Paying it Forward

Twenty-mumble years ago, when I was an undergraduate at Fort Lewis College, in Durango, Colorado, taking my first paleontology class, something happened that was humorous, but also touching, and has stuck with me ever since.

The instructor for the class was Dr. Doug Brew. He was a paleontologist that specialized in brachiopods. I loved this class, naturally because it was paleontology, but also because Dr. Brew was one of the most ‘human’ professors I had ever had.

The class was first thing in the morning. I typically arrived for class a little early, giving myself enough time to stop at the little cart near the door to pick up a cup of coffee before going in. On this morning I was running late, so I passed on the coffee and entered the classroom a little late. I sat down and scrambled to open my notebook to get started.

Dr. Brew stopped lecturing, and asked me where my coffee was. I was never there without coffee.

I told him I didn’t stop because I was late. With a smile, he instructed me to go out and get some coffee.

Then I told him I didn’t have money anyway, so he handed me some change. He didn’t want me falling asleep in class. He knew I couldn’t function without my coffee. (Some things haven’t changed.)

This episode has brought a smile to my face every time thought about it for the last twenty-mumble years. It may seem trivial, but it meant a lot to me that one professor would not only have paid close enough attention to know what my typical habits were, but that he accepted them for what they were and would indulge them.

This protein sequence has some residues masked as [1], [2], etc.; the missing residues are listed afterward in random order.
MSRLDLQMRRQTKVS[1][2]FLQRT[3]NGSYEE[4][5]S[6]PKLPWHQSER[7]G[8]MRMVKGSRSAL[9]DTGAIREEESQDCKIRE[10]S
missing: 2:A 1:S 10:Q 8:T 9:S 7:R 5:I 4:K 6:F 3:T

Today, I stood in front of my class with my trusty coffee mug, and began to teach. A few times this semester, I’ve advised the class that I was teaching with decaf coffee (always a mistake). A student asked me if today’s mug was decaf and I proudly announced that I had made a full pot just for class.

One of my students bemoaned the fact that he was tired and that he would sure love to have a cup too. Well, there was the rest of the pot still in the lounge. Despite the fact that class had started, I sent him off to get some coffee. A second student joined him. I waited to get going on the content of the lecture until the students came back.

While we were waiting, it remembered Dr. Brew’s indulgence so many years before, probably before any of the students in my class were even born.

I wonder if one day they’ll remember that time their professor held up class so that they could grab a cup of coffee? Maybe they’ll pay it forward. Who knows, but I’ll never forget when I got my cup that one morning. It sure made a big impact on me.

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